Sutro Library, San Francisco/Wikimedia
Massasoit and governor John Carver smoking a peace pipe in Plymouth in 1621.

Native History: First Wampanoag-Pilgrim Treaty Signed on April Fools’

Gale Courey Toensing
4/1/14

This Date in Native History: The Avalon Project at Yale University has one of the most comprehensive digital databases of Indian treaties and other documents relating to the settler colonial project on Turtle Island.

What it doesn’t have is the little known first peace treaty between American colonists and an indigenous nation: the 1621 Wampanoag-Pilgrim Treaty. According to History.com, the peace treaty between Massasoit, the leader of the Wampanoag Nation, and the leaders of Plymouth Colony, acting on behalf of King James I, was signed in April 1, 1621, less than a month after first contact was made between the settlers and members of the indigenous nation.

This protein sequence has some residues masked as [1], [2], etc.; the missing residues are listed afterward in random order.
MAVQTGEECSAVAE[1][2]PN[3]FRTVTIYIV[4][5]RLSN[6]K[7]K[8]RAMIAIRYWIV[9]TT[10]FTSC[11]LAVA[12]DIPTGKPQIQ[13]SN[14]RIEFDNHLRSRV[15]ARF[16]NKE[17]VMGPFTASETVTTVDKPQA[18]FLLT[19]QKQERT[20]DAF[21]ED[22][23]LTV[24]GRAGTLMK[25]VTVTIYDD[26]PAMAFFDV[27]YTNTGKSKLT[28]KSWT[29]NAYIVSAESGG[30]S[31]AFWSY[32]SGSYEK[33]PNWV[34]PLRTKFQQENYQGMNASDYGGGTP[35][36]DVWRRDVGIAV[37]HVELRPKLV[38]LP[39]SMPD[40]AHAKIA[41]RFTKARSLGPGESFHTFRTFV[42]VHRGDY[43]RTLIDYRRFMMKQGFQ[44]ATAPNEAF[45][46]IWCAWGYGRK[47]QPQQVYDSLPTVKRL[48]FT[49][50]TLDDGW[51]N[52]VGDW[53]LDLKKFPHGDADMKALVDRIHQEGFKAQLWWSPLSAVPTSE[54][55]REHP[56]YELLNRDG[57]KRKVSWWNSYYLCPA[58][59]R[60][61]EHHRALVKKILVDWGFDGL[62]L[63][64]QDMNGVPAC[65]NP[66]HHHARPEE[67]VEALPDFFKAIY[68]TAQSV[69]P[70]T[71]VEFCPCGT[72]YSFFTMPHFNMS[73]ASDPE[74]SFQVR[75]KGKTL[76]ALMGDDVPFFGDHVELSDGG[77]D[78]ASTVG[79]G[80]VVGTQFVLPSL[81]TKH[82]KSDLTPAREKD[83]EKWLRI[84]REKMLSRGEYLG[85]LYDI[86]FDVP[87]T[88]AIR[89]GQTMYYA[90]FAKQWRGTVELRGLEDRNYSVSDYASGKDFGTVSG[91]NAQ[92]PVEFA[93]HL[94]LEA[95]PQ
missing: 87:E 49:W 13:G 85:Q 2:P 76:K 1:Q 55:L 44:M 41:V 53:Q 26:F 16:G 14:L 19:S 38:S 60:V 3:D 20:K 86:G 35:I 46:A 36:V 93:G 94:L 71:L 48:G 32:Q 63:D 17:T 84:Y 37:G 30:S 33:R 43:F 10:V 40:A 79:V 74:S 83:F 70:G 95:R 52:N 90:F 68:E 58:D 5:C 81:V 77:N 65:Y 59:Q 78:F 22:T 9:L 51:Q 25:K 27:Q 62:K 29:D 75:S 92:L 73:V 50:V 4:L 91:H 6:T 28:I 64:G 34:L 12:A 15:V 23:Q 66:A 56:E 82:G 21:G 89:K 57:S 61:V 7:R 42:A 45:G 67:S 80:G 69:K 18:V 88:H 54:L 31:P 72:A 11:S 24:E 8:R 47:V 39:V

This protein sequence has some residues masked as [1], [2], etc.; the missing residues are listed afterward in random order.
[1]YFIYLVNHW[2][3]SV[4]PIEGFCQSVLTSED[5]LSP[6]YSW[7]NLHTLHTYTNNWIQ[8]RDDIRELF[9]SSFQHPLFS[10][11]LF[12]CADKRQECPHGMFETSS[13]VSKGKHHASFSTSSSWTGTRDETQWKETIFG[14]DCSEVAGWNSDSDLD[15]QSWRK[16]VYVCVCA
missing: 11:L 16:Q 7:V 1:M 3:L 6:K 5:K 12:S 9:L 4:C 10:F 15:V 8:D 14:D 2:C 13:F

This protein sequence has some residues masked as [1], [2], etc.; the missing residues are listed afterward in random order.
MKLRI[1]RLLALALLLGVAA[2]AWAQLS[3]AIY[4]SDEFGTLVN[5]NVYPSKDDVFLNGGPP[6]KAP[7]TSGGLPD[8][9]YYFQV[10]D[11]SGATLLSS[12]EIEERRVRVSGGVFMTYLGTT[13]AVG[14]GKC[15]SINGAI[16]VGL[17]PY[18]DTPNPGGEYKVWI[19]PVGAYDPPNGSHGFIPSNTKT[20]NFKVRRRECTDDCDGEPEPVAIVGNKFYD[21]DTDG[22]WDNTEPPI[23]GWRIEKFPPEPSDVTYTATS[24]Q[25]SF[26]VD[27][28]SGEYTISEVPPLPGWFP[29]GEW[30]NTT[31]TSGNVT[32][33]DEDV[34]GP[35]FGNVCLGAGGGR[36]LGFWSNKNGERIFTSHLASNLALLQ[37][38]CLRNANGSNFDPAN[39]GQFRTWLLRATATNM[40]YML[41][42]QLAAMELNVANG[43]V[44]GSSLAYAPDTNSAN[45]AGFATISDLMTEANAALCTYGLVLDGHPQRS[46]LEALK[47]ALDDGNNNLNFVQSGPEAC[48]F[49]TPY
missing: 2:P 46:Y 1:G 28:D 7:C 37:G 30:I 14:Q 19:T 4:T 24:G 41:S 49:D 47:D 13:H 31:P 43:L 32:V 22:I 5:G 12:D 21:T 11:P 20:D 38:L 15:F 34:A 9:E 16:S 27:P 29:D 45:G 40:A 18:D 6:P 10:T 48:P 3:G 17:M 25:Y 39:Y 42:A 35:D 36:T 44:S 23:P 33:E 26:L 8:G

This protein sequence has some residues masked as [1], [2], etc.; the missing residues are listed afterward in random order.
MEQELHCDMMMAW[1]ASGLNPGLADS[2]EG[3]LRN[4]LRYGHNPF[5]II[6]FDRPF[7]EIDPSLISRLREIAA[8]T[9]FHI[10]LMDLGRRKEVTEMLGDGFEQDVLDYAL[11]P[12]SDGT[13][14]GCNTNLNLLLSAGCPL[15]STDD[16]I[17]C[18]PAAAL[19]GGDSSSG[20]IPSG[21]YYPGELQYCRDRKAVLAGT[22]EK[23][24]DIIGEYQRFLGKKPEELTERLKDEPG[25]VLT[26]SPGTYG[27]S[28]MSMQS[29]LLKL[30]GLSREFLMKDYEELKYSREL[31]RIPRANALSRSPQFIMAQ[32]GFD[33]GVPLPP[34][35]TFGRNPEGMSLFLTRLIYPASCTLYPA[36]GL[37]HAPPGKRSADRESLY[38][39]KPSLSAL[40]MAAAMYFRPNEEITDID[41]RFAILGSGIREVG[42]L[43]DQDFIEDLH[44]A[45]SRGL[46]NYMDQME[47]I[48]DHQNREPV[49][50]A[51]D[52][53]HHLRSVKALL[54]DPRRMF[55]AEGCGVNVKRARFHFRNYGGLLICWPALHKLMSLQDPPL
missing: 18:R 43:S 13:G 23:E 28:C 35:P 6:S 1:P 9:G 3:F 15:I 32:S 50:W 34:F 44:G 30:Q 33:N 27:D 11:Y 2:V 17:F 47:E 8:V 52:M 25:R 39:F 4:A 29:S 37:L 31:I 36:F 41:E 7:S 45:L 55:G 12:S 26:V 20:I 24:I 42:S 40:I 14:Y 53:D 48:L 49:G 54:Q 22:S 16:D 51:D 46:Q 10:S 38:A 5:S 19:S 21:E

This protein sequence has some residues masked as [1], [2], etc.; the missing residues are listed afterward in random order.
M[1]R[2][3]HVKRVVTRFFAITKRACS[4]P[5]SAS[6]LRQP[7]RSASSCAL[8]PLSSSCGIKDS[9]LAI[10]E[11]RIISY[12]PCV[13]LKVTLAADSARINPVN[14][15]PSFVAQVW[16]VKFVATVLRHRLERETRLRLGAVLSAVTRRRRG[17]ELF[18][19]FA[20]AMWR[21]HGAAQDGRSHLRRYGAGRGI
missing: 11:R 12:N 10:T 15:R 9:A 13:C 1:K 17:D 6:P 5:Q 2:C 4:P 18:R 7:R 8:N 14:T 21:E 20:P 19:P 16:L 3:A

The Mayflower, with its 101 pilgrims, arrived on Turtle Island in November 1620 in what’s now known as Provincetown, Cape Cod, Massachusetts. No contact was made with Wampanoag people at that time. In December, the explorers went ashore in Plymouth, where they found cleared fields and fresh running water. A few days later the Mayflower came to Plymouth and settlement began, according to History.com.

The first direct contact between Pilgrims and Wampanoags took place in March 1621, and soon after, Massasoit, the Wampanoag leader, paid a visit to the settlement, the site says. After an exchange of greetings and gifts, the two peoples signed a peace treaty agreeing to do no harm to each other, to come to each other’s aid if attacked by third parties and to have equal jurisdiction over offenders: if a Wampanoag broke the peace, he would be sent to Plymouth for punishment; if a colonist broke the law, he would be sent to Wampanoag. In addition, the Wampanoag leaders agreed to tell neighboring indigenous nations about the treaty. It was honored for over 50 years, the site says. 

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